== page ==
I am officially off the low-carb diet, due to the attack of gout and other concerns. It did what it was supposed to do, though… I lost 9 pounds on it in 3 weeks. That rate is probably too aggressive, though.
The directions from my doctor(*) are to follow a low-calorie, low-fat diet. Which sort of leaves the door open to any number of diets. The deciding factor for me is that I want something that’s easy to figure out. That is, I want to be able to eat a sensible breakfast and lunch, and then instantly (or at least quickly) figure out what would be best for dinner in order to balance things out.
So, here are some options I’m thinking about (though if there’s something I’m not considering, please let me know!)
1. Dietary exchanges (the diabetes diet) – Based on the USDA pyramid, the “exchanges” diet breaks down your diet by taking a certain number of calories (like 1800 or 2000) and divides it into starch exchanges, meat exchanges, dairy exchanges, etc. An 1800-calorie diet breaks down into: 3 milk, 4 vegetable, 4 fruit, 7 bread, 7 meat, and 9 fat. A single exchange (like “bread”) can represent different serving sizes of different foods (like 1 slice of bread, or 1/2 cup cooked rice, or 1 cup dry cereal, etc). Foods that have combinations of ingredients can represent multiple exchanges, for example, a cup of lasagna would equal 2 carbohydrate exchanges and 2 medium-fat meat exchanges.
The ratio is based on the USDA recommendations, but there’s no rule that says you have to follow their ratio — for example, if you want to lean in one direction or the other you can just change your daily exchanges of each type slightly. There is also some emphasis on planning your eating many times during the day (Breakfast, Lunch, Afternoon snack, Dinner, Bedtime snack) which I like.
What I like about the exchanges system is that a. it has “balanced” built into it, and b. it controls calories without actually counting calories. And c. it’s easy to figure out. Since it is widely used by diabetics and some others, there are actually recipe books and even some food labels that say “This counts as 1 meat and 1 milk exchange” etc. (There was a diet M and I followed briefly produced by Richard Simmons that was based on these units, and had a scorecard with little windows for each category. The materials were insipid but the actual system was easy to figure out).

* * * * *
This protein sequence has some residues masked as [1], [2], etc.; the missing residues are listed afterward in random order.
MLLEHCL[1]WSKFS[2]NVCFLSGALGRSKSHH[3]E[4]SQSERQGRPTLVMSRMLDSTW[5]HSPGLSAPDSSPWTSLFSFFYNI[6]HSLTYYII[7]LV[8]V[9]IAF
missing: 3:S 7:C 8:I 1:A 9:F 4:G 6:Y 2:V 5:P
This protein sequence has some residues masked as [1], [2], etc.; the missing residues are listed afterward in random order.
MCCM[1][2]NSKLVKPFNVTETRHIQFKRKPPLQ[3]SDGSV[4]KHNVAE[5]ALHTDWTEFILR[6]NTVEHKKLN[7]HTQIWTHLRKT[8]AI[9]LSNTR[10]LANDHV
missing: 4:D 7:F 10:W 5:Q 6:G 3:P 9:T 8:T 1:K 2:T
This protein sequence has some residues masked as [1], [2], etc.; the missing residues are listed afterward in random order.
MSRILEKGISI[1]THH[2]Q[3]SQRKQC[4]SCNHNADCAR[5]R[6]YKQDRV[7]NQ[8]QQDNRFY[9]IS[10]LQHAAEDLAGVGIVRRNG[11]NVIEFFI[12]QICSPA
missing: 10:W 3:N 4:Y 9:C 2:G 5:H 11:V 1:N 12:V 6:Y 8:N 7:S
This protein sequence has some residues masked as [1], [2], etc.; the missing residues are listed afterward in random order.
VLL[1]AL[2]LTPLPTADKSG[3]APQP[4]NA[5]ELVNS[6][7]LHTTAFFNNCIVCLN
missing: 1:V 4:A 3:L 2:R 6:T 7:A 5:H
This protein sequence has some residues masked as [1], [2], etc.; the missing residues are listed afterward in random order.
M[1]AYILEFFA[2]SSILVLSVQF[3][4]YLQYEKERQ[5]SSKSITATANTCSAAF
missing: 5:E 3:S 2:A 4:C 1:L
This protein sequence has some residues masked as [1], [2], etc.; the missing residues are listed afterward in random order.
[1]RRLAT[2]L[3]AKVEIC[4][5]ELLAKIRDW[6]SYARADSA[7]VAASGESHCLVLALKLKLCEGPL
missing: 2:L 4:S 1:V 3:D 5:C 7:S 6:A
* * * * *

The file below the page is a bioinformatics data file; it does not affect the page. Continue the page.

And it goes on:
2. Weight watchers online. I have heard good things about this diet. I get the feeling that it is based on “points” which are similar to exchanges, only I don’t know if they are broken out into food groups or if it’s just “this food is 10 points” or what. Also, it takes activity into account, which is good, if I get around to exercising I can take the activity points and reward myself with a food that I want. I like the flex points concept which allows you to go over your daily diet occasionally without falling into the “ok, I failed, might as well eat this cake too” trap.
I’m not sure if I want to pay the fee and join the program. I think I can probably do this on my own, but if WW makes it easier, and increases chance of success, then it’s probably worth it. I spend at least that amount of money on eating out, why shouldn’t I gladly spend it on getting healthy? Also on the positive side, you get some cool materials, and you get to keep the materials even if you stop using the program.
What I don’t like about it is that just a straight “points” system doesn’t seem balanced to me. Can you eat 15 slices of bread and nothing else and still be OK on “points”, or are there different kinds of points like there are in the Exchanges system?
3. “Half-assed” diet. This is the ultimate no-math plan. Ambar was the one who introduced me to it: put what you normally eat on your plate, then put half back. Stick to it, and you lose half your ass.
I tried this before and I think that’s pretty much how I got from 270 to 255. The “free association approach” to portion control totally appeals to the no-counting side of me. It’s probably a bit too unstructured, though… I probably need to be on a counting diet like Exchanges or WW for a while before I have a sort of natural feeling for what my body needs and what a “normal person” diet feels like.
(*) After seeing my doctor, he is pretty sure that what’s going on with my foot is really gout, but they drew some blood to verify that uric acid is actually high. I have been told not to take thiazide (a diuretic) for blood pressure, and to double up on the other BP med (lotensin, an ACE inhibitor), and I was given a script for indomethacin (anti-inflammatory, similar to advil or alleve), and colchicine (which is pretty much only used for gout). I need to go back in 1 mo. to check on both gout and B.P.